The Broadsheet, Fortune’s newsletter for and about the world’s most powerful women, is coauthored by Kristen Bellstrom, Emma Hinchliffe, and Claire Zillman. Today’s edition was curated by Emma Hinchliffe.
ALSO IN THE HEADLINES
- Cuomo fallout. A governor, a star anchor, a network president: the consequences of the Cuomo investigation range far and wide. CNN president Jeff Zucker resigned his position yesterday. Zucker said he did not disclose a consensual relationship with a senior executive during the network's investigation of the role anchor Chris Cuomo played in helping brother Gov. Andrew Cuomo amid a flurry of sexual harassment allegations. Zucker's relationship was with Allison Gollust, who was a former communications director to Gov. Cuomo. New York Times
- First opinion. Ketanji Brown Jackson is one of the leading candidates to emerge as President Joe Biden's Supreme Court pick. For now, she's a judge on the U.S. Court of Appeals for the District of Columbia Circuit. This week, she wrote her first opinion for the D.C. Circuit, in AFL-CIO v. Federal Labor Relations Authority; the decision offered a win for union rights. Slate
- Board ready. A new initiative called Black Women on Boards is aiming to, fittingly, get more Black women on corporate boards of directors. The six-month accelerator program was founded by Salesforce and Alphabet director Robin Washington and Rocket Lab director Merline Saintil. Fortune
MOVERS AND SHAKERS: Natalie Forward joins Felix Global as VP. CPG and retail consultancy firm Simpactful promoted Heather Burgess, Jill McIntosh, and Marcy Selva to senior partner. Harley-Davidson named Erica Bullard SVP of apparel & licensing and Louise Goldin creative director. Catherine Russell is UNICEF’s new executive director.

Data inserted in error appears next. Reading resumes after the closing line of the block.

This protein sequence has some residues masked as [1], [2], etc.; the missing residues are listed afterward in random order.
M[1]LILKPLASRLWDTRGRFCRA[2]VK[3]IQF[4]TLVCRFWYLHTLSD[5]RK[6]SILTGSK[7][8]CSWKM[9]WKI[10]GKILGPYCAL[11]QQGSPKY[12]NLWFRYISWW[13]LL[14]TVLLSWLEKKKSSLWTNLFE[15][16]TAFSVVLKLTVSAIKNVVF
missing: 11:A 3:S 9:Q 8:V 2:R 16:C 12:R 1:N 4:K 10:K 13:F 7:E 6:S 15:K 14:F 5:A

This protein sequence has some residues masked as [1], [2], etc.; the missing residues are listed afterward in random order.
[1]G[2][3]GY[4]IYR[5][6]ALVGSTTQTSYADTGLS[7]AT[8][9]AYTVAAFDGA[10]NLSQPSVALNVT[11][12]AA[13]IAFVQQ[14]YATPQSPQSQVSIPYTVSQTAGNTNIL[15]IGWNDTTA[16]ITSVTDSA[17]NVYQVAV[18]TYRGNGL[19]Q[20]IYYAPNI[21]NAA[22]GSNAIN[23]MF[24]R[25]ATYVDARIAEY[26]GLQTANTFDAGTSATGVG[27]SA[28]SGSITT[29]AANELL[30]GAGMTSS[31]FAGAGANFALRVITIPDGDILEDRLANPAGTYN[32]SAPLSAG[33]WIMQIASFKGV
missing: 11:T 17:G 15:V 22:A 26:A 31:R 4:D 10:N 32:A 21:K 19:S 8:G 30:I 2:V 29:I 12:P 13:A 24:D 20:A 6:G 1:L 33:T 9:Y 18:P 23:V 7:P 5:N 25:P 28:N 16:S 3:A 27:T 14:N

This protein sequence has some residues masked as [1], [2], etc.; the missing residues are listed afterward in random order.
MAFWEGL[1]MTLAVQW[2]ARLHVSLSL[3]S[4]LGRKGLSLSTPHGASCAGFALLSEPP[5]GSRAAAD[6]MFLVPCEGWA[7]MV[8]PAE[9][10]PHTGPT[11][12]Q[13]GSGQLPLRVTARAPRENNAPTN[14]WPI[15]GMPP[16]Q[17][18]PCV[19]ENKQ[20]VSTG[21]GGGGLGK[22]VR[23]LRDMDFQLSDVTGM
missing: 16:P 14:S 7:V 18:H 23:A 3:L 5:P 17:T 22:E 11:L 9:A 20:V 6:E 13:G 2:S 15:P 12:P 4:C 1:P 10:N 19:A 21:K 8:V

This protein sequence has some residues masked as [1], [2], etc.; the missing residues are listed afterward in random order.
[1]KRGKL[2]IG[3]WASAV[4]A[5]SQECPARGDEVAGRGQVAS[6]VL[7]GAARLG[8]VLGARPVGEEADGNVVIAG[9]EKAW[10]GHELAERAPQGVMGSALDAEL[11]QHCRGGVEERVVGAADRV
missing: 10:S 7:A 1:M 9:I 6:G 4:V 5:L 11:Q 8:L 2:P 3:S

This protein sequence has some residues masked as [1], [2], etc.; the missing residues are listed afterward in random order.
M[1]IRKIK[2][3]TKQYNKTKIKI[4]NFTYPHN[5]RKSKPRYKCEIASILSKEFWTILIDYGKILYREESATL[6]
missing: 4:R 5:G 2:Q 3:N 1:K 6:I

IN CASE YOU MISSED IT
- Playing politics. In more Supreme Court news, Republicans are reportedly weighing just how forcefully to object to Biden's Supreme Court nominee, given that the nominee is guaranteed to be a Black woman. Some are concerned about "appearing to be racist and sexist" while others have no such reservations.
- Stay tuned. Spotify's Joe Rogan controversy—with musicians and podcasters removing their material from the platform in protest of Rogan's espousal of COVID vaccine misinformation—is exposing cracks in its content strategy. Spotify's chief content officer, credited with much of this strategy, is Dawn Ostroff. Rogan has been the most successful podcasting star for Spotify, over the Obamas or Harry and Meghan, who haven't yet produced much content for the audio streamer. Vanity Fair
- Global competition. EU competition chief Margrethe Vestager is setting more aggressive standards for green technology as part of an effort to compete with China. Vestager wants the EU to set international standards that "enable a market to work, but not to make innovation difficult." Financial Times
ON MY RADAR